Hidden behind all that obvious “experience” is what Happy Trails calls the SU rack (Strength Unmatched, Structurally Unique). A proprietary and universal three-point mounting system to which your panniers mount, it also includes one additional crossbar securing one case to the other. They are asymmetrically constructed (per your bike’s need of exhaust clearance) of 5/8-inch steel round tube for the connecting arms and 3/4-inch square steel tubing loop where the boxes connect with the aid of the separately purchased pucks. The rack (available for many makes and models) retails separately for $239 if you want to move your cases from one bike to another, for example, or it can be included within a kit for your bike.
But wait, there’s more!
Because Tim’s catalog includes products that apply to more than one model, some items are necessary for this build but are sold separately from the Kit. Not absolutely everything necessary to mount the boxes on your bike is in that kit, so shop smart. One item you’ll need to include in your order is what Tim calls “pucks” ($50).
The second item is optional but a wise choice: pre-drilling the boxes for a mere $38. Referred to as Pre-mounting, this option is actually a simple pre-drill of the cases to perfectly mate with the SU rack in a ‘neutral’ position, also known as centered and square.
We took Tim’s word on the balancing act and paid the additional cost to have the holes pre-drilled for correct and matching balance from case to case. Given the time to do this myself, installation time might have run another day, and I like short cuts.
The necessary pucks are L-shaped rocker-cut billet mounting tabs for holding the cases to the rack. Each pannier is secured to the SU rack mounted to your bike from the inside and through the pre-drilled holes to maintain security and a solid mount. Each box is held in place by four tabs, and each kit comes with eight pucks. The lower two, per case, are secured with Allen-head bolts; we added some Loctite for good measure. The top two pucks are hand-tightened via knobs for ease of repeated removal, so we left out the Loctite on those two pucks.
Finally, Happy Trails has a few more optional items that are truly optional. The first is a lid rack. Four footman loops come standard on each lid of each box. If you need to carry larger items on the lids of your panniers and need additional tie down positions you may opt for their lid racks ($88). The last choice you have to make is if you want the cases powder coated. Bare aluminum tends to transfer black soot to the items rubbing against it, making for an icky mess for items stored inside. HT offers a textured-silver finish, as well as a hammer-tone black paint option – the latter aids in preparing hot meals in hotter climes.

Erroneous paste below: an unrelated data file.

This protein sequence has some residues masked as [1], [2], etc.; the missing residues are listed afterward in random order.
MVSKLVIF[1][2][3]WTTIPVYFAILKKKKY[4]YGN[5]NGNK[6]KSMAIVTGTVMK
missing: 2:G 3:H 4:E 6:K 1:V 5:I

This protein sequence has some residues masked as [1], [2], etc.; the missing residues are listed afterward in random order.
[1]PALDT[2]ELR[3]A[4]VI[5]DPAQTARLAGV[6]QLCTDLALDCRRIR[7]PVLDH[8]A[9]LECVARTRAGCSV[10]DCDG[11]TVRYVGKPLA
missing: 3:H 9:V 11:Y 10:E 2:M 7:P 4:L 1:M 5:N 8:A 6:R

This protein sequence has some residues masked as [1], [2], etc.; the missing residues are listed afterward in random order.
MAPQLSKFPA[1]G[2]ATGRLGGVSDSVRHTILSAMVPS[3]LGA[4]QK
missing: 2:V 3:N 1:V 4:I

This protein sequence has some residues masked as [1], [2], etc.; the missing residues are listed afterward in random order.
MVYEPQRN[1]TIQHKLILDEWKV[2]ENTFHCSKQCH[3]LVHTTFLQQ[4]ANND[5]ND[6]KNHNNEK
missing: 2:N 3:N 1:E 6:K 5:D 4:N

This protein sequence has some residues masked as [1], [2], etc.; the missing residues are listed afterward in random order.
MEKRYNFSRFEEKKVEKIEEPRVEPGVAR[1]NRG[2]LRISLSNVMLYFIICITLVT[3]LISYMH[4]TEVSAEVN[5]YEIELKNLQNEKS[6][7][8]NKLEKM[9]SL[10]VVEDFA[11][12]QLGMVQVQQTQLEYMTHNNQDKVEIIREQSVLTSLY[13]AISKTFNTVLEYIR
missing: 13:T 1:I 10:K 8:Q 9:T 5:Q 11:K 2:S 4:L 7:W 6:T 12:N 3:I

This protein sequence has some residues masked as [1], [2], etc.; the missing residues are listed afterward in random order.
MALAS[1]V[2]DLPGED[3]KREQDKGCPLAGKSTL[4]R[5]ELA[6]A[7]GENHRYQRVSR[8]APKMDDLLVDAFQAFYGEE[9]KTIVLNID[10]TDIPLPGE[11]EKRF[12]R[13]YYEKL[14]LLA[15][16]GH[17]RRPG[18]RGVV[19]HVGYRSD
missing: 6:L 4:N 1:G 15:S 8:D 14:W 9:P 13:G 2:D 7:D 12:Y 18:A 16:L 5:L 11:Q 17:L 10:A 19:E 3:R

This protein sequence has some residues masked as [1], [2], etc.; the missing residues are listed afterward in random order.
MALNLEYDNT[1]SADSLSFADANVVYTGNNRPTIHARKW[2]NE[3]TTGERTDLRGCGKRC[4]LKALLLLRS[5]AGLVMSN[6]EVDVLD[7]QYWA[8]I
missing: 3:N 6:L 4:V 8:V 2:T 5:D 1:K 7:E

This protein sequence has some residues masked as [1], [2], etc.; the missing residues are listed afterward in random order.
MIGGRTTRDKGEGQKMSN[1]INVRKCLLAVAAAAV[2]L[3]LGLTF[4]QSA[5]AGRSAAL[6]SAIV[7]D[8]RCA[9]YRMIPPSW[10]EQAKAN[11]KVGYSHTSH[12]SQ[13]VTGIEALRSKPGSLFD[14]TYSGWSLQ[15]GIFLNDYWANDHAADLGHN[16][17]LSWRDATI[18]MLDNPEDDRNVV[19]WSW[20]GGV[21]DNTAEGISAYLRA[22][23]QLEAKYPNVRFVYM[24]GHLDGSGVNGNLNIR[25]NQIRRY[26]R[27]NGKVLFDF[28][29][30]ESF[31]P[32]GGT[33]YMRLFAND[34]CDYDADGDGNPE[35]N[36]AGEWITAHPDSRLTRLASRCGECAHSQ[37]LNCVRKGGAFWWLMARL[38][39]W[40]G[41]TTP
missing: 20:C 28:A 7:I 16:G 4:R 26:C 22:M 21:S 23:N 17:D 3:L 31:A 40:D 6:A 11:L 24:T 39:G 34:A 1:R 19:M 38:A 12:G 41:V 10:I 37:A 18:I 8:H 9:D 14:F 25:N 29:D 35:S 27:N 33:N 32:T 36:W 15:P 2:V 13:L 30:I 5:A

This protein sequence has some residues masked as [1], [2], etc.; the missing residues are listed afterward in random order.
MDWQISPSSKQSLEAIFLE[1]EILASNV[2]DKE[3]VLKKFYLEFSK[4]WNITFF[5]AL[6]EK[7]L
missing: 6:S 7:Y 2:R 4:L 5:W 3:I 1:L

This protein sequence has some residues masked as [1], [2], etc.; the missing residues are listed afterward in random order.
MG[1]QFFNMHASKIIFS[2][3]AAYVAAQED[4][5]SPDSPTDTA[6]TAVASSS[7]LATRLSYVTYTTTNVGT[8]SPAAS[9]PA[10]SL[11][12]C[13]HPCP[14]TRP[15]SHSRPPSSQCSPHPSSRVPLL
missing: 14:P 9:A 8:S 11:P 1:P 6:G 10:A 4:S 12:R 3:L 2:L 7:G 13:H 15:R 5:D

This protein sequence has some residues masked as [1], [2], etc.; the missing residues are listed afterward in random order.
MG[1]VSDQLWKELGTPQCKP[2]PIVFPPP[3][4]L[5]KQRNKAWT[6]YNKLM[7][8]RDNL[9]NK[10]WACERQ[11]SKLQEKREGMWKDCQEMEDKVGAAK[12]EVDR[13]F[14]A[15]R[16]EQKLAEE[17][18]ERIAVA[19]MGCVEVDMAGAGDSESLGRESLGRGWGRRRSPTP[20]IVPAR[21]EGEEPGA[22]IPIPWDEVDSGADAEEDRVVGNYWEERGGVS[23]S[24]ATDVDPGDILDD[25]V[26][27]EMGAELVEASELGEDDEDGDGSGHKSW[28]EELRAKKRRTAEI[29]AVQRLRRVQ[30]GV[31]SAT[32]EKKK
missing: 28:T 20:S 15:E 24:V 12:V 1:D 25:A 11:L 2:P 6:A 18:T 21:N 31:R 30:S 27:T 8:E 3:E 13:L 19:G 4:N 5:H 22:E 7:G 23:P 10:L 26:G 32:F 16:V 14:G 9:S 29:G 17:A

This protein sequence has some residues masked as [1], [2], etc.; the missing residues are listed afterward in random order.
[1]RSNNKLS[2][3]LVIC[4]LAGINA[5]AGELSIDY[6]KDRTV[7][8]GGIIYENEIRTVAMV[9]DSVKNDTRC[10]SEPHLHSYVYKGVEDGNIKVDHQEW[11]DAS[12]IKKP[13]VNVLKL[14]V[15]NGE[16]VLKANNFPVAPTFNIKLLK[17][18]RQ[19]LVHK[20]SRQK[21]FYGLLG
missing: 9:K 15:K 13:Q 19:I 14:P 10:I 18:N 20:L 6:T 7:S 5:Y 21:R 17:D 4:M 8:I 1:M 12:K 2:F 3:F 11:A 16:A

All told, the Teton Kit for a 2008 or newer model KLRs include two Teton panniers, the SU rack, and the rack Mounting Kit for a current total $599 in raw aluminum.
|Happy Trails Teton Kit Costs:|
|Base Kit = $599|
|+ Optional Pre-mounting at $38|
|+ Necessary Pucks at $50|
|+ Optional powder coating at $90|
|Total = $777 as you see on our bike. A lucky number; maybe we should be ridin’ to Vegas!|
A solid, reliable, water-tight and darn cool looking set of 33.04-liter panniers will run close to 800 bucks and about an hour of your time strapping the rack and cans to your bike. The enjoyment is only limited by your available vacation time, money in the bank and your imagination. No one else was there – how can they prove that you didn’t ride with Bigfoot through the everglades?
We chose the expedition-cool look and rock-solid appeal of the Happy Trails Teton cases for our touring rig. Easy to install, hopefully they deliver in the end. We’ll let you know in a few weeks. But we’ve got a few more items to tell you about. And after a break for a few beers, we’ll come back to tell you about the rest of the laundry list we ordered from Happy-Trail.com. Stay tuned.
Kawasaki KLR650 Project Bike: Part 1
Kawasaki KLR650 Project Bike: Part 2
Kawasaki KLR650 Project Bike: Part 4
Kawasaki KLR650 Project Bike: Part 5
Kawasaki KLR650 Project Bike: Part 6
Kawasaki KLR650 Project Bike: Part 7
Kawasaki KLR650 Project Bike: Part 8